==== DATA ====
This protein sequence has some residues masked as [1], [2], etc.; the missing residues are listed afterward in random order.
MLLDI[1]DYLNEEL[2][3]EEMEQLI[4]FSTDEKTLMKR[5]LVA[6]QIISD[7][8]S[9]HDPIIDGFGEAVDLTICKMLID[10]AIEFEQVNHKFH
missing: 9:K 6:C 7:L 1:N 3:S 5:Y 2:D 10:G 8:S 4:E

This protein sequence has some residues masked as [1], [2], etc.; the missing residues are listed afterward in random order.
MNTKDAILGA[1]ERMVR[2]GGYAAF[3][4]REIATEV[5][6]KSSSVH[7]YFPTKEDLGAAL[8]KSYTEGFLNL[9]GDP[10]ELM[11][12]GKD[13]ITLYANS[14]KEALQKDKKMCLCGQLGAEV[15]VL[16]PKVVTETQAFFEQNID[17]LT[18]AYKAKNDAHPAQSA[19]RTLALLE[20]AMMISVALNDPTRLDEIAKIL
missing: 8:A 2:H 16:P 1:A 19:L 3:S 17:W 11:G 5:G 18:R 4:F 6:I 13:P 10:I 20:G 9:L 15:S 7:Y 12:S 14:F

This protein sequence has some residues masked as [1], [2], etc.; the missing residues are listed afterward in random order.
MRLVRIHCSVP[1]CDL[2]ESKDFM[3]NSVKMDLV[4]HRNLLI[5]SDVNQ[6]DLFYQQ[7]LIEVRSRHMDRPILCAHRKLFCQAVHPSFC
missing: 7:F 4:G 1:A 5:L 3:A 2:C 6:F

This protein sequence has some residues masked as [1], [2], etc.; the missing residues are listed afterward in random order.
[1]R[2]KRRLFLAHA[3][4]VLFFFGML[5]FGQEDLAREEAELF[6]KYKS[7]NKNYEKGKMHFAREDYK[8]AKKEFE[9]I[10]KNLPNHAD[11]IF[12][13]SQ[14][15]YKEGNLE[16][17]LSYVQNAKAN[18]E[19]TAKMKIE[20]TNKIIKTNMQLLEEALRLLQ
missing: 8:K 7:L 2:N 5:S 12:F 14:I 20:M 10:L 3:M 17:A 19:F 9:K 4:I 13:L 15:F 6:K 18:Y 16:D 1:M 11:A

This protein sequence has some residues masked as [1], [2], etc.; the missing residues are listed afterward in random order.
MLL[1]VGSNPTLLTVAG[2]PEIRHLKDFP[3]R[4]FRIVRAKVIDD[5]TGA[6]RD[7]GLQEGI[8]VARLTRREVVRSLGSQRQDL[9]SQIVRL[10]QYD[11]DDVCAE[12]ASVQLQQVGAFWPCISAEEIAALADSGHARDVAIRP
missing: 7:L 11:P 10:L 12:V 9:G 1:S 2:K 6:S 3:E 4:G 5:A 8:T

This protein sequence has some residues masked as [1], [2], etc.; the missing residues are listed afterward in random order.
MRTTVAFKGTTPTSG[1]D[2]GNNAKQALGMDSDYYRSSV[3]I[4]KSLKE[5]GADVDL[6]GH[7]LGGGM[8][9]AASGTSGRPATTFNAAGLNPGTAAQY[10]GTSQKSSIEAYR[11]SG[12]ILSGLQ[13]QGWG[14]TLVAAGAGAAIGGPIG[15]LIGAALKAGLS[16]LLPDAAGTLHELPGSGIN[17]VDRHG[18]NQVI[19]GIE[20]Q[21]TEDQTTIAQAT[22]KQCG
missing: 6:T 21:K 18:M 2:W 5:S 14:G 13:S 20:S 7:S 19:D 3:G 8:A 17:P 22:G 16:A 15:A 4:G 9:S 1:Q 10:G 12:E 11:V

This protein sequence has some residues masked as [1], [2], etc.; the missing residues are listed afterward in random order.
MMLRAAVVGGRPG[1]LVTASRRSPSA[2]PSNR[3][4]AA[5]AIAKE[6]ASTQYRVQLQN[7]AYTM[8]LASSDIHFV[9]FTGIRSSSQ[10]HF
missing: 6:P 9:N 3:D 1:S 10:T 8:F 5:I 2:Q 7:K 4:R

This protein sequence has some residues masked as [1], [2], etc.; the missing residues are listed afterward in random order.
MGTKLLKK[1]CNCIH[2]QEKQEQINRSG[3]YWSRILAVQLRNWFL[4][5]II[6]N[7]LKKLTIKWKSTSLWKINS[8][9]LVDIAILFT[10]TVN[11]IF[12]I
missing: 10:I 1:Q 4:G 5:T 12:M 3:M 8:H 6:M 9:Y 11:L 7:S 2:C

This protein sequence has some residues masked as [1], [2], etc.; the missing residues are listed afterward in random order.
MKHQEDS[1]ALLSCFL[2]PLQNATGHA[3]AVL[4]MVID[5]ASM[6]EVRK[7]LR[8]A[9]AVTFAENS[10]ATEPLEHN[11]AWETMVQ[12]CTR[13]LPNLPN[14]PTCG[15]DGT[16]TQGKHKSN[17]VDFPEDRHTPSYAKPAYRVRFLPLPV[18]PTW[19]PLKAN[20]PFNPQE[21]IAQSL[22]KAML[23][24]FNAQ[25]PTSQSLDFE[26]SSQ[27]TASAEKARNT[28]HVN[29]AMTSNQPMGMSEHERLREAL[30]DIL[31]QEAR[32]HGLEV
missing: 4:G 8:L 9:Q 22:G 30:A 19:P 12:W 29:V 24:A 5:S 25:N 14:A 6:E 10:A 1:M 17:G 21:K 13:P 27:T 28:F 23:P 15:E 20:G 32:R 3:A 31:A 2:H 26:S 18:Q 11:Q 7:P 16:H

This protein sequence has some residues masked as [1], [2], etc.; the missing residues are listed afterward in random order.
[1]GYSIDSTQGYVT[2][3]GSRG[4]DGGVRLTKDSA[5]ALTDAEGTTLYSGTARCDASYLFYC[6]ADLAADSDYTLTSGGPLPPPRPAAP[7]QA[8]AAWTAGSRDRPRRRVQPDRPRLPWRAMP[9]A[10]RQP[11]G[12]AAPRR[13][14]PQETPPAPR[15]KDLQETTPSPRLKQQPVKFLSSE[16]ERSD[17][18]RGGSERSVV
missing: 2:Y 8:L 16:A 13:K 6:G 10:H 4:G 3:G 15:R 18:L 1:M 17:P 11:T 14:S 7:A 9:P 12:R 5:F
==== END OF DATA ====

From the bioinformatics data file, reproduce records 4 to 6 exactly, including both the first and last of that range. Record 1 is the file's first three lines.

This protein sequence has some residues masked as [1], [2], etc.; the missing residues are listed afterward in random order.
[1]R[2]KRRLFLAHA[3][4]VLFFFGML[5]FGQEDLAREEAELF[6]KYKS[7]NKNYEKGKMHFAREDYK[8]AKKEFE[9]I[10]KNLPNHAD[11]IF[12][13]SQ[14][15]YKEGNLE[16][17]LSYVQNAKAN[18]E[19]TAKMKIE[20]TNKIIKTNMQLLEEALRLLQ
missing: 8:K 7:L 2:N 5:S 12:F 14:I 20:M 10:L 3:M 17:A 19:F 9:K 4:I 13:L 15:F 6:K 18:Y 16:D 1:M 11:A

This protein sequence has some residues masked as [1], [2], etc.; the missing residues are listed afterward in random order.
MLL[1]VGSNPTLLTVAG[2]PEIRHLKDFP[3]R[4]FRIVRAKVIDD[5]TGA[6]RD[7]GLQEGI[8]VARLTRREVVRSLGSQRQDL[9]SQIVRL[10]QYD[11]DDVCAE[12]ASVQLQQVGAFWPCISAEEIAALADSGHARDVAIRP
missing: 7:L 11:P 10:L 12:V 9:G 1:S 2:K 6:S 3:E 4:G 5:A 8:T

This protein sequence has some residues masked as [1], [2], etc.; the missing residues are listed afterward in random order.
MRTTVAFKGTTPTSG[1]D[2]GNNAKQALGMDSDYYRSSV[3]I[4]KSLKE[5]GADVDL[6]GH[7]LGGGM[8][9]AASGTSGRPATTFNAAGLNPGTAAQY[10]GTSQKSSIEAYR[11]SG[12]ILSGLQ[13]QGWG[14]TLVAAGAGAAIGGPIG[15]LIGAALKAGLS[16]LLPDAAGTLHELPGSGIN[17]VDRHG[18]NQVI[19]GIE[20]Q[21]TEDQTTIAQAT[22]KQCG
missing: 6:T 21:K 18:M 2:W 5:S 14:G 13:S 20:S 7:S 19:D 3:G 8:A 17:P 22:G 16:A 15:A 4:G 9:S 1:Q 10:G 12:E 11:V